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Lethbridge Herald Newspaper Archives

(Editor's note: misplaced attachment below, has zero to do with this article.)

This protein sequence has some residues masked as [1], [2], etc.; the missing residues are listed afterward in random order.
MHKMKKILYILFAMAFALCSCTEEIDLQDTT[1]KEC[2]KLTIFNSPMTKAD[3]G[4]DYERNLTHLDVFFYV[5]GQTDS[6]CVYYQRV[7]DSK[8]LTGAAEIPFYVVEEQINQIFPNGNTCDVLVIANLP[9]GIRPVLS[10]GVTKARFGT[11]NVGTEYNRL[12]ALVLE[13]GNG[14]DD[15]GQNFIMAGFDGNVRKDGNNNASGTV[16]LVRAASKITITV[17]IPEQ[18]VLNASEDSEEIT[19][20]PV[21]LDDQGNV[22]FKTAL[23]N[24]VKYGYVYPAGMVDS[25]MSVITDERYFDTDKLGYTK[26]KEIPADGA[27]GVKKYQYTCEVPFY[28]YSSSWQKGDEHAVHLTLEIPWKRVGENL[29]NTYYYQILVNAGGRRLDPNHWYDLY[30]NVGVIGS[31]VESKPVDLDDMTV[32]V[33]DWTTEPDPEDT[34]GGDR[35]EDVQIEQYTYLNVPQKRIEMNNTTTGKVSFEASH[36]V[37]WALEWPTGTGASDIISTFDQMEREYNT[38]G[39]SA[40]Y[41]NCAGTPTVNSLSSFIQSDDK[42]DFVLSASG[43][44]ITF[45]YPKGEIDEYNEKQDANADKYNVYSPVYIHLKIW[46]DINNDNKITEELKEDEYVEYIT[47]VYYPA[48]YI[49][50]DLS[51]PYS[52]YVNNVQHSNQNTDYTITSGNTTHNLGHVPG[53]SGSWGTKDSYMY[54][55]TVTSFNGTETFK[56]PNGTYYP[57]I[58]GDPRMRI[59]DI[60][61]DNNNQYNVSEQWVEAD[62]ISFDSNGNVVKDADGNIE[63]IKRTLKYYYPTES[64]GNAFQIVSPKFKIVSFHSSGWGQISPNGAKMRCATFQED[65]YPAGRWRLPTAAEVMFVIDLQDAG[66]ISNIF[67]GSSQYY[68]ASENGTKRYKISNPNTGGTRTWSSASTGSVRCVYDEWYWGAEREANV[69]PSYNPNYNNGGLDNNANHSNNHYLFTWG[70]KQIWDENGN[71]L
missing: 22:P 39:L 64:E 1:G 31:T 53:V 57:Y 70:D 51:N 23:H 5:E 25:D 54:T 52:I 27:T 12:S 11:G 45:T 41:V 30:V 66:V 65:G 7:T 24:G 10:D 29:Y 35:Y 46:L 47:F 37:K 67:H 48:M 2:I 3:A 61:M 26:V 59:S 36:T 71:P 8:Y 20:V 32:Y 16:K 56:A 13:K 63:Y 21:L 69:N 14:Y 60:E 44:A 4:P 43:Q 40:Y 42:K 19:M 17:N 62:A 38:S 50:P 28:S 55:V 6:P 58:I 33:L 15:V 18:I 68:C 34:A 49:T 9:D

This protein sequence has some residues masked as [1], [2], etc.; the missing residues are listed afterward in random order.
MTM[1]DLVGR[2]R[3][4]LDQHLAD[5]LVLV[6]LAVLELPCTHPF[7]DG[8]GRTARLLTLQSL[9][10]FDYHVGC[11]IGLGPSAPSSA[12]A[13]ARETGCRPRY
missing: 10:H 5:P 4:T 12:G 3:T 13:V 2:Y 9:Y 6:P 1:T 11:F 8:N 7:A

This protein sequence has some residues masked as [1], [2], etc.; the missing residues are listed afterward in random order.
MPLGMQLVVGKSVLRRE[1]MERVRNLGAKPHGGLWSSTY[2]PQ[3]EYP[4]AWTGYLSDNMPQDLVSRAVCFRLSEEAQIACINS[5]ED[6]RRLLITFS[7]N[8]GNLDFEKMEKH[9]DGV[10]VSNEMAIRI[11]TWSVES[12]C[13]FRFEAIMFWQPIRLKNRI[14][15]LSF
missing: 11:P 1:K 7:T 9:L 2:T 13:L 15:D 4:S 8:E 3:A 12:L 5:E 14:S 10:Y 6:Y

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The Lethbridge Herald (Newspaper) - January 28, 1974, Lethbridge, Alberta M 1t74 TNI LITMMHMI HWALO Couple hopes someone's taking care of Tommy MODESTO, Calif. (AP) Thomas and Frances Lauver hope their infant son, Tommy, kidnapped one year ago, is with good people who care for him. The Lauvers realize they probably will never see their son again. Tommy was kidna at knife-point before bis first by a man on Jan. one moot birthday. But the couple's despair is tempered by the hope that Tommy was abducted for a couple unable to adopt a child, and therefore is still healthy and unharmed. Clues to the fate of the Lauver's only child have been slim, without even fingerprints of the child to check against. But tips have been plentiful, reaching the sheriff's office at a clip of 30 to 40 a day at first, then tapering off before a resurgence this week attributed to local publicity over the anniversary of the abduc- tion. We haven't forgotten about it; we work on it con- said Chief Sheriff's Deputy Lynn Wood in an interview. "A couple of leads we're working on now look pretty good and then faded away." Wood pledged that "it will be an open file until it is but admitted: "The longer it goes, the harder it gets." Detective Wes Williams says he believes Tommy is alive despite the lack of proof. He bases his theory on what he described as an increase in kidnappings for adoptions. The kidnapping occurred as Mrs. Lauver was about to drive away from a store parking lot with Tommy. The kidnapper jumped in, pushed a knife against her side and made her slide across the seat. He drove a cir- cuitous route, then forced her to leave the car, which was found abandoned later. Mrs. Lauver said the man took her address and told her the baby would be returned safely if she didn't call the police. GENERAL FARM Presents The Weather SUNRISE TUESDAY SUNSET H L Pres Lethbridge...... 41 6 Pincher Creek 39 6 Medicine Hat 30 6 Edmonton 9-20 .20 Grande Prairie.. -3 -13 ,29 Banff........... 32 9 Calgary.........27-2 Victoria........ 50 51 Penticton....... 42 37 Prince George 32 24 .28 Kamloops....... 37 30 Vancouver...... 46 38 .23 Saskatoon....... 11 -27 .04 Regina 20-21 .05 Winnipeg....... 8 -7 .11 Toronto......... 48 34 .01 Ottawa......... 46 35 .12 Montreal 47 36 .17 St. John's....... 43 28 .18 Halifax......... 47 39 1.00 FORECAST: Lethbridge Cloudy today with Chinook winds, highs near 35 above. Periods of snow tonight and Tuesday, lows near zero. Highs Tuesday near 20 above. Calgary Cloudy today, Chinook winds in the after- noon, highs near 38 above. Periods of snow tonight, lows Monarch Pumps and Water Systems WATER SYSTEMS, Shallow or Deep Well PUMPS: Submersible, Sump, High Pressure, Irrigation or Hand General Farm Supplies CMtts 1202-Ptnnt 328-1141 1 Olympic coins in big demand zero-five below. Cloudy and colder Tuesday with snowflurries, highs near 15 above. Medicine Hat Periods of snow today and Tuesday. Highs today 20-25 above. Lows near zero. Highs Tuesday near 15 above. Kootenay Cloudy today with sunny periods, except overcast with periods of'mixed rain and snow Columbia region. Highs 35 to 40. Tuesday, cloudy. Periods of snow in the Colum- bia region and periods of mix- ed rain and snow in the northern Kootenays. Lows 20 to 25. Highs 35 to 40, except 25 to 30 in the Columbia region. MONTANA East of Continental Divide Variable cloudiness with widely scattered snow flurries today and Tuesday gusty southwest winds developing along the east slopes. Highs 30s and lows 40s. Lows tonight 20s except 5 to 15 northeast. West of Continental Divide Scattered snows today and Tuesday. Highs 35 to 45. Lows tonight 20s. Highway 3, east, Lethbridge to Medicine Hat, mainly bare and dry with occasional slippery sections. Highway 3, west, Lethbridge to Fort Macleod and B.C. boundary has occasional light snow covering with slippery sections through the towns of the Crowsnest Pass. Highway 4, Lethbridge to Coutts, generally bare with slippery sections. Highway 5, Lethbridge to Cardston and Waterton, bare and dry with occasional icy sections. Highway 6, Pincher Creek to Waterton has a light covering of loose snow, some slippery sections. Highway 2, north, Fort Macleod to Calgary and Edmonton, Generally bare with occasional patches of loose snow and ice, becoming slippery further north. Highway 2, south. Fort Macleod to Cardston and Carway, mainly bare and dry Meeting the people Captain Mark Phillips extends his hand to a well-wisher in front of the Parliament Buildings in Ottawa Saturday. Princess Anne and her husband enjoyed the sunny warm weather of their second day in Ottawa. London has greenery Moscow has a law Fighting those big city blues OTTAWA (CP) Postmaster General Andre Ouellet said at the weekend about 2.5 million Olympic coins will distributed in Canada between the end of this month and mid-April. He toM a news conterence the production of the and coins will fill a backlog of orders from banks, coin Province asked to keep Bowden CALGARY (CP) The Civil Service Association of Alberta is asking the provin- cial government not to sell the Bowden Correctional Institute to the federal government, CSA President Bill Broad says. "We understand the govern- ment is having second thoughts about the valua of the Bowden Institute going to the federal service because the province then has no place for the young he said in a telephone interview from Edmonton. "Alberta is short of correc- tional staff and it has done nothing to try and retain the staff at Bowden. This is ap- palling and the Bowden staff is upset." VISITORS TO YUKON More than tourists visited the Yukon during 1973, an increase of 12 per cent on 1972's figure. dealers and other sales agen- cies. One million coins already have been distributed. Production capacity at the Royal Canadian Mint, now about Olympic coins a week, will be boosted to about one million a week with addi- tion of another press. Mr. Ouellet said 'response everywhere has been tre- mendous" to the coins, sale of which will help finance the 1976 Summer Olympics in Montreal. It is hoped that million in profits will be earned by the coin program and Mr. Ouellet said that target seems within reach. Demand is high in Japan as well as Canada and once mar- keting begins in Europe March 1 and in the U.S. early in April the profit may be es- timated more precisely, he said. Because of high Canadian demand, the number of coins sold in this country might be raised to 50 from 40 per cent of production. Mr. Ouellet said the imme- diate sale of the one million coins circulated in December indicates such a change may be necessary, but foreign commitments still will be respected. SUNGLASSES to choose from AVAILABLE IN YOUR RX r OPTICAL puscmmoN co. By FRED FERRETTI New York Times Service NEW YORK In London and Sydney people and in- dustries are given incentives to move out into the greenery of the countryside. Bonn and Paris build new cities away from their teem- ing cores and Moscow limits its size by law. No metropolitan centre is immune from the familiar urban maladies over- population, air and water pollution, garbage overflow- ing landfill levels, sprawling slums and a lack of cohesive and long-range planning Yet, until recently, many urban officials have done nothing but wring their municipal hands. Now, realiz- ing that the ills of industrial and population growth will not simply be wished away, or solve themselves, officials of major cities are attempting to deal with them in a variety of ways some in stop-gap fashion with programs conceived in desperation, others with far-reaching plans. SUBURBS In Britain since the middle of the last decade planners have encouraged residents and businesses to move away from inner London. Tax ad- vantages have been offered to industries, and blue-collar Londoners have been en- couraged to migrate to the suburbs by the construction of moderately priced housing and a decentralization of ser- vices. Local planning authorities in Britain have, for almost all of this century, had broad authority, but until 10 years ago they had not used their full power. In addition, Parlia- ment in the 1930's established square miles of green belts. Encouraged by the legislative freedoms that had long lain dormant, com- munities began to grow out- side of metropolitan London. Today 32 so-called "new towns" exist throughout Bri- tain of which are design- ed specifically to accom- modate London's overflow. And the central government has spent an average of 20 million a year in ancillary ser- vices, such as language centres, family advice and planning programs, communi- centres, nurseries Snd vacation programs for depriv- ed children. HOME OF WEALTHY Despite these programs, London becomes, with each passing year more the home of the wealthy, those who can afford the best of urban living, and less a place where the or- dinary workingman can exist a situation similar to that in Australia, where 63 per cent of the country's 13.1 million people live in the six largest cities. To offset this the Australian government has already appropriated 46.5 million for what are called rural growth centres, good distances away from the major cities. Towns of to people now will have to in the next 25 years, the govern- ment believes. The decentralization thrust is being accomplished, as in Britain, with such incentives as payroll-tax exemptions; five per cent advantages in government bidding contracts; easy railroad- freight facilities and employee training, and sub- sidized home loans to workers who will relocate. Within the cities themselves, it is realized that unrestricted growth harms urban environments. In Sydney, for example, a park- ing lot-was planned for a park next to the. Sydney Opera. Union workers refused to work on it, because three an- cient trees would have been destroyed. It was not built. West Germany's urban complexion is quite American-looking. Largely destroyed by the Second World War, German cities have been rebuilt into wide- avenued complexes in the square granite American style. Pedestrian malls wind through such cities as Munich, to announce the change of their TELEPHONE NUMBER to Hamburg, Dusseldorf and Cologne. The country has made some gains in fighting pollution, gradually reducing the amount of coal in the Ruhr, covering slag heaps with top soil and planting trees-and grazing sheep where wasted ground once lay. WAREHOUSE Hundreds of Fantastic Buys with occasional slippery sections. Highway 23, via Vulcan, mostly bare with some slippery sections. Highway 36, Taber to Brooks. Brooks to Hanna extremely slippery with glare ice and light drifting snow, salting is in progress. Highway 1, Trans Canada Highway, east to Medicine Hat and Swift Current, light blowing snow between Medicine Hat and Maple Creek. Highway 1, Trans Canada Highway, west, Calgary to Banff, mostly bare with some slippery areas and blowing winds around Morley Flats. Banff to Golden, driving lanes mostly bare with a trace of snow and drifting. Golden to Revelstoke had nine inches of snow, continuing, plowing and sanding in progress. Banff-Jasper highway had three inches of new snow, continuing, plowing in progress. Try a gentle laxative from the maker of Turns! ADMIRAL 11 CU. FT. SIDE BY SIDE REFRIGERATOR FROSTFfttt WAREHOUSE CLEARANCE TIME IS RUNNING OUT1 Don't Miss This Opportunity To Save No Down Payment 90 Day No Interest Avocado and Harvest OoM Press Bubble to release STAY-FRESH PACK FAM I LV LAXATIVB Perti of entry: Times in Mountain Standard Time (Alber- opening and closing times: Carway S a.m. to S p.m.; Chief Mountain closed; Contts open 24 hours; Del Bonita 8 a. p.m.; Kingsgate open 24 hours; Porthill-Rykerts 7 a.m. until 11 p.m.; Wild florae 7 a. UIIO hours; Del Bonita 8 a.m. to orthill-Rykerts 7 a.m. until 11 a.m. to 4 p.m. RotyvHle 7 a.m. to 11 p.m. Mi ww mirmnr It's called Ml because it's Nature's Remedy. I The Turns people, as you would expect, know a great deal about sensitive i stomachs. They make their laxative with vegetable ingredients Mt brings effective, overnight relief. Nt's gentle action works while you sleep without disturbing you r rest. Try Natu re's Remedy, a gentle all-vegetable laxative. Regular or chocolate coated. Nt tonight, tomorrow alright. ADMIRAL WASHER AND DRYER WMMOAly. tor Mw pak (AvaHabM hi gM tor 1" I "People You Can Depend On" APPUANCE TV CENTRE MUMKIft 4th S. WAYNI ;